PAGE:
I have been mostly ambivalent about fracking and the extraction of natural gas from the Marcellus shale deposit. But the news that U.S. carbon dioxide emissions have fallen to 1992 levels almost entirely because of energy producers shifting away from coal and instead using natural gas has won me over.
I’ve researched this issue, and I’ve taught this. I understand quite well the arguments put forward by environmentalists. I understand their concern about contamination of the water by the chemicals used in the fracking process. But groundwater contamination from fracking is rare. In fact, there is one documented place where ground water contamination from fracking may have ocurred: Pavilion, Wy. Pavilion is a remote town of about 160 people. High levels of the chemicals linked to fracking have been found in groundwater supplies, and the Environmental Protection Agency is testing to confirm the source. But the aquifer in Pavilion was only a few hundred feet above the shale gas deposit.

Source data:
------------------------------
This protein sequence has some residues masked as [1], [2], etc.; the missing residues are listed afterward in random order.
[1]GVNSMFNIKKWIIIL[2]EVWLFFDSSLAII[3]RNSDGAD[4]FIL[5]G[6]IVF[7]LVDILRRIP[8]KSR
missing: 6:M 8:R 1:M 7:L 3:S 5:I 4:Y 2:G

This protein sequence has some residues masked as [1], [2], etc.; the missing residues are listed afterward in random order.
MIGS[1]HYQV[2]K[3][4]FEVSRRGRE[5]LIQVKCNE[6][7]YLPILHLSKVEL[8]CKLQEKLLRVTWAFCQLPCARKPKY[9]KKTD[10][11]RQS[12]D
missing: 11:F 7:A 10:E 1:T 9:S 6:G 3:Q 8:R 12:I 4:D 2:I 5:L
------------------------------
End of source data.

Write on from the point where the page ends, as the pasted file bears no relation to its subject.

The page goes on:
The Marcellus shale is so deep below natural aquifer — several thousand feet — that there is little to no risk of water contamination. Surface spills remain a risk, but a small one.
[Continue reading Todd Eberly’s post at The FreeStater Blog.]
Todd Eberly blogs at The FreeStaterBlog. The Local Blog Network is a group of bloggers from around the D.C. region who have agreed to make regular contributions to All Opinions Are Local.